1986 Baltimore Orioles
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1986 Baltimore Orioles / Franchise: Baltimore Orioles / BR Team Page
Managed by Earl Weaver
History, Comments, Contributions
Once the 1986 Baltimore Orioles finished their season, it was undeniable that the Orioles' more than two-decade run as an elite franchise was over. Uniquely, a fast line of demarcation seemed discernible. On August 6th the Orioles were 2.5 games behind the Boston Red Sox and in second place, but by the season's end they were in last place, Earl Weaver slipped back into retirement, owner Edward Bennett Williams had lambasted his sensitive superstar Eddie Murray and Murray had asked for a trade - a request that would not be fulfilled for two years, but one that was never withdrawn.
The collapse was complete. Before the line of demarcation, the Orioles were 59-47 (.557), within a game of their division-leading Pythagorean winning percentage. Afterwards they were 14-42 (.250) and were out-scored 211-310.
The rift between Murray and Williams would define the fall of Orioles and would dominate the rest of Williams' tenure as Oriole owner. Murray had gone on the disabled list with a hamstring pull on July 8th and missed a month. The trip to the DL was a career first for Murray, in his tenth season with Baltimore. During his first 9 seasons, Murray had missed just 22 games. Without Murray the Orioles fared well, going 15-9 and rising from 10 back to 3.5 back, but Murray's return, on August 7th, coincided with the team's downturn. The Orioles won only 3 games in the two weeks after Murray re-entered the lineup. With the team rained out at home for a few days, Williams gave an interview in which he said Murray was "doing nothing." Murray had gone 15 for 47 (.319) with 1 home run since coming off the DL. Two days later Murray made his request.
With the suspensions in the wake of the 1985 Pittsburgh drug trials announced in February of 1986, Murray and Cal Ripken, Jr., with the approval of Donald Fehr and the players' union, created a voluntary drug testing program run through Johns Hopkins University in which all but two (unnamed) Orioles agreed to participate. Though, the known problems the Orioles had had paled in comparison to many teams during the early-1980s, before arriving in Baltimore, both Lee Lacy, who'd been implicated in the Pittsburgh trials, and Alan Wiggins, had had cocaine issues. Dennis Martinez had a well-documented, long-time struggle with alcohol addiction and was traded in July to the Montreal Expos. The previous off-season had seen the departure of longtime Oriole Sammy Stewart, who dates his own addictions back to his teenage years.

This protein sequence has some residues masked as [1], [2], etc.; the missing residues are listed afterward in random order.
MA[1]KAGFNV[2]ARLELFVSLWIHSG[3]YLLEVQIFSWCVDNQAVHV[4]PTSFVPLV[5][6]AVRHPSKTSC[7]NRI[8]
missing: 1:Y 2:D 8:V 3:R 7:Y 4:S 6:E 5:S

On the field, Opening Day second baseman, Alan Wiggins, managed just 4 extra-base hits in 250 plate appearances and lost his job to Juan Bonilla. Mike Young regressed, hitting just 9 home runs after hitting 45 in his first two seasons. Mike Boddicker was 14-5 before the last quarter collapse and finished 14-12. Ken Dixon (11-13), Scott McGregor (11-15), Mike Flanagan (7-11) and Storm Davis (9-12) filled out the rotation. Ripken's 25 HR's and Murray's 84 RBI led the team. Fred Lynn was effective in 112 games, hitting 23 HR's.
Orioles for over a decade, Rick Dempsey and Tippy Martinez, both part of the 1976 trade with the New York Yankees (along with Scott McGregor) made their last appearances with the club. Dempsey left as a free agent after the season and Martinez was released in June of 1987 without having appeared in a game.
Awards and Honors
- Gregory Jordan: "In Drug Testing, 1986 Orioles Were Ahead of Their Time", New York Times, January 16, 2005.